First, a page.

The CO2 flux from soil is a large and significant flux in most ecosystems and can account for more than 2/3 of total ecosystem respiration. In many cases, CO2 flux from soil is estimated by the eddy covariance technique or by classical chamber method with measures of bulk concentration and isotopic composition of carbon dioxide. Whereas most these studies estimated CO2 flux from the soil surface, we analyzed its concentration and isotope composition directly in soil profiles down to 5m depth.

This experiment was conducted in Sumter National Forest by NSF Calhoun CZO research program. A 10cm diameter auger was used to core up to 5 m depth and capped PVC pipe segments of 750 cm3 volume serve as gas reservoirs, each with two gas impermeable tubes that connected the gas reservoirs. Soil gas reservoirs are installed at 5m, 3m, 1.5m, and 0.5m depths from the soil surface. On a three-week interval, soil gases were extracted with a pump and analyzed in the field for CO2 and O2 concentration with samples collected in Tedlar bags for analysis. The samples were collected in summer 2016 under 3 different land uses: hardwood stands that are taken to be never cultivated; old-field pine stands, which had been used for growing cotton in 19th century and then abandoned; and cultivated sites which were used growing cotton, but for the last 50-60 years for growing corn, wheat, legume, sorghum, and sunflowers.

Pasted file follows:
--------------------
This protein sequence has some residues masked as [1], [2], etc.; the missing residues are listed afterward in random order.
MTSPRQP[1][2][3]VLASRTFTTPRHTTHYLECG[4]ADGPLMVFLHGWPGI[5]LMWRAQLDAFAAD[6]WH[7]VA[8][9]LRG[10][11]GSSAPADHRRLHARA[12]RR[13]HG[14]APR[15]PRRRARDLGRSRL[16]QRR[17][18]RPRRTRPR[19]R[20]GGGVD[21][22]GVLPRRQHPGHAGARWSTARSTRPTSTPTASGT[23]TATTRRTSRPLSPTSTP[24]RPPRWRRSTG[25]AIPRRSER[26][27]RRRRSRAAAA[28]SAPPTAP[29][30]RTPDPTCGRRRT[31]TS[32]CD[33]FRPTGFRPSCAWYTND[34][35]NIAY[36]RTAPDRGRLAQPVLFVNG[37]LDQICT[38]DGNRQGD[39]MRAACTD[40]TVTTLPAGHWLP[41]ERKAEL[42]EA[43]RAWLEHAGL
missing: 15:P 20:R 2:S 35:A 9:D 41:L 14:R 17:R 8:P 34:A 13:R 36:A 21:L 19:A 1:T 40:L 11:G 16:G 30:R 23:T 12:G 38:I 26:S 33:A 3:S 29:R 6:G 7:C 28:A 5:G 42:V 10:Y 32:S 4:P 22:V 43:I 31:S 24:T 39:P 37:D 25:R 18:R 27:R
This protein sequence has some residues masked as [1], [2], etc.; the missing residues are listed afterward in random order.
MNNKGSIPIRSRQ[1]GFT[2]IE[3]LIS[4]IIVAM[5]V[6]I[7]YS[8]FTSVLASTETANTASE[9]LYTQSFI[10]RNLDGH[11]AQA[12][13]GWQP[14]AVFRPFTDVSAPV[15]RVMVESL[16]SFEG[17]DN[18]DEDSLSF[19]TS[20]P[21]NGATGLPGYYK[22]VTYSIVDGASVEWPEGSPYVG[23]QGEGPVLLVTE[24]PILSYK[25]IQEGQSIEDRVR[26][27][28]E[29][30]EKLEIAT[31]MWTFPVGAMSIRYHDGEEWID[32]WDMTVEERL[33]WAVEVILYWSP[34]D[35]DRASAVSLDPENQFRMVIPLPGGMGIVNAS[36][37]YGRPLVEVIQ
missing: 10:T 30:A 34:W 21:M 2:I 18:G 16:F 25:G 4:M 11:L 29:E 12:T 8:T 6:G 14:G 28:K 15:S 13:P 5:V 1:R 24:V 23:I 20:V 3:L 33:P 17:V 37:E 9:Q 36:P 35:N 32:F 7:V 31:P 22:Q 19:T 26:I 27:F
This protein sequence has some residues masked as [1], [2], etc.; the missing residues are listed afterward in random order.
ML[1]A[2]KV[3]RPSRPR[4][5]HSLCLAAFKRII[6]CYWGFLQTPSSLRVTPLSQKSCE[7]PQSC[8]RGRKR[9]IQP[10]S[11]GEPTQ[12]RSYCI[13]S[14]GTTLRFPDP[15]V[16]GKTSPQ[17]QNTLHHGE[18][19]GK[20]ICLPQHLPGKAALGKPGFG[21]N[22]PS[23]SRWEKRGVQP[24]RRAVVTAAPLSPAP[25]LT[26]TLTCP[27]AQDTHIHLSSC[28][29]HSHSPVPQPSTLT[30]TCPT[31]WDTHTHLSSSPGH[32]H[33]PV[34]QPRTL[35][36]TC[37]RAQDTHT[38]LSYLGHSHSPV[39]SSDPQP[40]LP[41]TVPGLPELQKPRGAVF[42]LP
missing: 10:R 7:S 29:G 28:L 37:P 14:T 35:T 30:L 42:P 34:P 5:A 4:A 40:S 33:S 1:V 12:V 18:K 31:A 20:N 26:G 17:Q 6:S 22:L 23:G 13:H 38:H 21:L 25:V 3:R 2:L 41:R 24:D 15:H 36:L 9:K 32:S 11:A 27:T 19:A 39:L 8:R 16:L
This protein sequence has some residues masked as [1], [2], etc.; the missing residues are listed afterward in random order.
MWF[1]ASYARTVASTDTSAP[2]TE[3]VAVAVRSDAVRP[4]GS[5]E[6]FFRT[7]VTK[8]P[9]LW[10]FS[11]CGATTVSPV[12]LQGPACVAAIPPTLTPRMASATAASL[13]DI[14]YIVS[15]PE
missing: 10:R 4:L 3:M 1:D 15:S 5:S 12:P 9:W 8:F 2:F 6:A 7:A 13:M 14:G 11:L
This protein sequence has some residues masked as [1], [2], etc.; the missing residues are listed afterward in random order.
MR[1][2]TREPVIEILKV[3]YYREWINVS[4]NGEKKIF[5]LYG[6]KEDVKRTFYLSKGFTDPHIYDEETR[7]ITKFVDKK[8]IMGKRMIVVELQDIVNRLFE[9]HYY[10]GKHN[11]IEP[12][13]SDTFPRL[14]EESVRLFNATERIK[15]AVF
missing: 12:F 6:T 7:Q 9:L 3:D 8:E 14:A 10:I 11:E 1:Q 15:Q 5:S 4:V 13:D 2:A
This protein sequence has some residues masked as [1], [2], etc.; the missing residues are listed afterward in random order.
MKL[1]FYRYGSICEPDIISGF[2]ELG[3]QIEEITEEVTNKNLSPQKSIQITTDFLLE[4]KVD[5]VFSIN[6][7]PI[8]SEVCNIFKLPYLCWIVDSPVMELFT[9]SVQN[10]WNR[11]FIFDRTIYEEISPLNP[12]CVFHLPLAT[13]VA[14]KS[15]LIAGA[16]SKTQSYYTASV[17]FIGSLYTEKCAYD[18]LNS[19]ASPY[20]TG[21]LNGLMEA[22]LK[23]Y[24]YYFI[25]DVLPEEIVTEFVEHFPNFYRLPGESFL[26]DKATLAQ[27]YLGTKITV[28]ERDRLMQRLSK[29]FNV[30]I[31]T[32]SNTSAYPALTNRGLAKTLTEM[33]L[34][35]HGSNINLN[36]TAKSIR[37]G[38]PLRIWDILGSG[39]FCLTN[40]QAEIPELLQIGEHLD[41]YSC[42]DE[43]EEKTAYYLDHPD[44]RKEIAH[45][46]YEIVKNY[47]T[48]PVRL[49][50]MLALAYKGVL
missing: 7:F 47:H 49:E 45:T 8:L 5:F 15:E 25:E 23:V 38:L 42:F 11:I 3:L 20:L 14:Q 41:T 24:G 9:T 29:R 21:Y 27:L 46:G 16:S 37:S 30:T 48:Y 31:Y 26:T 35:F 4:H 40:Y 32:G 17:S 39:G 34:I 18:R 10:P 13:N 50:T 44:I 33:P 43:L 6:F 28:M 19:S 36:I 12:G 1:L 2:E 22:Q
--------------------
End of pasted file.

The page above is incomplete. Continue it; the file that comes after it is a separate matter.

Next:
The radiocarbon analyses in the soil CO2 profile were conducted for the first time. It was discovered that concentration of 14C increased with depth and Δ14C changed from 40-60%o in the top 0.5m to about 80-140 ‰ at 5m depth depending on land use.